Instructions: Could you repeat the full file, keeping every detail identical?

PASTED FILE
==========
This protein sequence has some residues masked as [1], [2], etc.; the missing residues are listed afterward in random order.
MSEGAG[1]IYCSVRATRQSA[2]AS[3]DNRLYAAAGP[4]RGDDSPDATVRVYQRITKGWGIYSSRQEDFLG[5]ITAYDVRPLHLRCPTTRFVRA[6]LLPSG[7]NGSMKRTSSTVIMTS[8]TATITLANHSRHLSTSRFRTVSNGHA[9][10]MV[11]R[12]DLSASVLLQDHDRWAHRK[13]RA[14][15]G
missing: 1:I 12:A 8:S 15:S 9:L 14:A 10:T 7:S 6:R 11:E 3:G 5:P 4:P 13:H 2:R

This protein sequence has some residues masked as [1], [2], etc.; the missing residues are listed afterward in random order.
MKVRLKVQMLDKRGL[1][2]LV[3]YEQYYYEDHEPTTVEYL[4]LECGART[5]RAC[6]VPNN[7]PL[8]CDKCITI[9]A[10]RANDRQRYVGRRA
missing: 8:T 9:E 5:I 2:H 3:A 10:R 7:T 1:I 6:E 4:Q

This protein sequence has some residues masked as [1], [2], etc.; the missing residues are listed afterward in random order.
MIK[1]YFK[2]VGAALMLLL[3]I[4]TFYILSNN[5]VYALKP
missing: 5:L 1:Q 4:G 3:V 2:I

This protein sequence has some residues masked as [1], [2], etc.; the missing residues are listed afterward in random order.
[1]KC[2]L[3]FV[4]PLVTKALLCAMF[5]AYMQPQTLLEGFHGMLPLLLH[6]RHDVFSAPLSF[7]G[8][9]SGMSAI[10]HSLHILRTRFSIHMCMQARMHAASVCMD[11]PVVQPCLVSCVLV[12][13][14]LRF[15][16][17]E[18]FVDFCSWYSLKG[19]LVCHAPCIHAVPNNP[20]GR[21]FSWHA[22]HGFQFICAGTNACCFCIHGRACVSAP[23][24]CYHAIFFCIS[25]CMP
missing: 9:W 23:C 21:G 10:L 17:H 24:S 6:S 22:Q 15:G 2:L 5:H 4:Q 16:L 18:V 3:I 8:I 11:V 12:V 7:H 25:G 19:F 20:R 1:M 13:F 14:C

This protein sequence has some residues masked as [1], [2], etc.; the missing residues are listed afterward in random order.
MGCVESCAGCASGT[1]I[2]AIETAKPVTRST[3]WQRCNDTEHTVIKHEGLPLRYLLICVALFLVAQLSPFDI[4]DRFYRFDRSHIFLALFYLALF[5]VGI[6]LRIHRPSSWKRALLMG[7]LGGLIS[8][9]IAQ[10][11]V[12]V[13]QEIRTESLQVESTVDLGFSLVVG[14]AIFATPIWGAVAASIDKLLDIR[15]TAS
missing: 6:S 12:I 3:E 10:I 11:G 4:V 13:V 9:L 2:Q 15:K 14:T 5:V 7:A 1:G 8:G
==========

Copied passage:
This protein sequence has some residues masked as [1], [2], etc.; the missing residues are listed afterward in random order.
MSEGAG[1]IYCSVRATRQSA[2]AS[3]DNRLYAAAGP[4]RGDDSPDATVRVYQRITKGWGIYSSRQEDFLG[5]ITAYDVRPLHLRCPTTRFVRA[6]LLPSG[7]NGSMKRTSSTVIMTS[8]TATITLANHSRHLSTSRFRTVSNGHA[9][10]MV[11]R[12]DLSASVLLQDHDRWAHRK[13]RA[14][15]G
missing: 1:I 12:A 8:S 15:S 9:L 14:A 10:T 7:S 6:R 11:E 3:G 5:P 4:P 13:H 2:R

This protein sequence has some residues masked as [1], [2], etc.; the missing residues are listed afterward in random order.
MKVRLKVQMLDKRGL[1][2]LV[3]YEQYYYEDHEPTTVEYL[4]LECGART[5]RAC[6]VPNN[7]PL[8]CDKCITI[9]A[10]RANDRQRYVGRRA
missing: 8:T 9:E 5:I 2:H 3:A 10:R 7:T 1:I 6:E 4:Q

This protein sequence has some residues masked as [1], [2], etc.; the missing residues are listed afterward in random order.
MIK[1]YFK[2]VGAALMLLL[3]I[4]TFYILSNN[5]VYALKP
missing: 5:L 1:Q 4:G 3:V 2:I

This protein sequence has some residues masked as [1], [2], etc.; the missing residues are listed afterward in random order.
[1]KC[2]L[3]FV[4]PLVTKALLCAMF[5]AYMQPQTLLEGFHGMLPLLLH[6]RHDVFSAPLSF[7]G[8][9]SGMSAI[10]HSLHILRTRFSIHMCMQARMHAASVCMD[11]PVVQPCLVSCVLV[12][13][14]LRF[15][16][17]E[18]FVDFCSWYSLKG[19]LVCHAPCIHAVPNNP[20]GR[21]FSWHA[22]HGFQFICAGTNACCFCIHGRACVSAP[23][24]CYHAIFFCIS[25]CMP
missing: 9:W 23:C 21:G 10:L 17:H 24:S 6:S 22:Q 15:G 2:L 5:H 4:Q 16:L 18:V 3:I 8:I 11:V 12:V 7:H 25:G 19:F 20:R 1:M 13:F 14:C

This protein sequence has some residues masked as [1], [2], etc.; the missing residues are listed afterward in random order.
MGCVESCAGCASGT[1]I[2]AIETAKPVTRST[3]WQRCNDTEHTVIKHEGLPLRYLLICVALFLVAQLSPFDI[4]DRFYRFDRSHIFLALFYLALF[5]VGI[6]LRIHRPSSWKRALLMG[7]LGGLIS[8][9]IAQ[10][11]V[12]V[13]QEIRTESLQVESTVDLGFSLVVG[14]AIFATPIWGAVAASIDKLLDIR[15]TAS
missing: 6:S 12:I 3:E 10:I 11:G 4:V 13:V 9:L 2:Q 15:K 14:T 5:V 7:A 1:G 8:G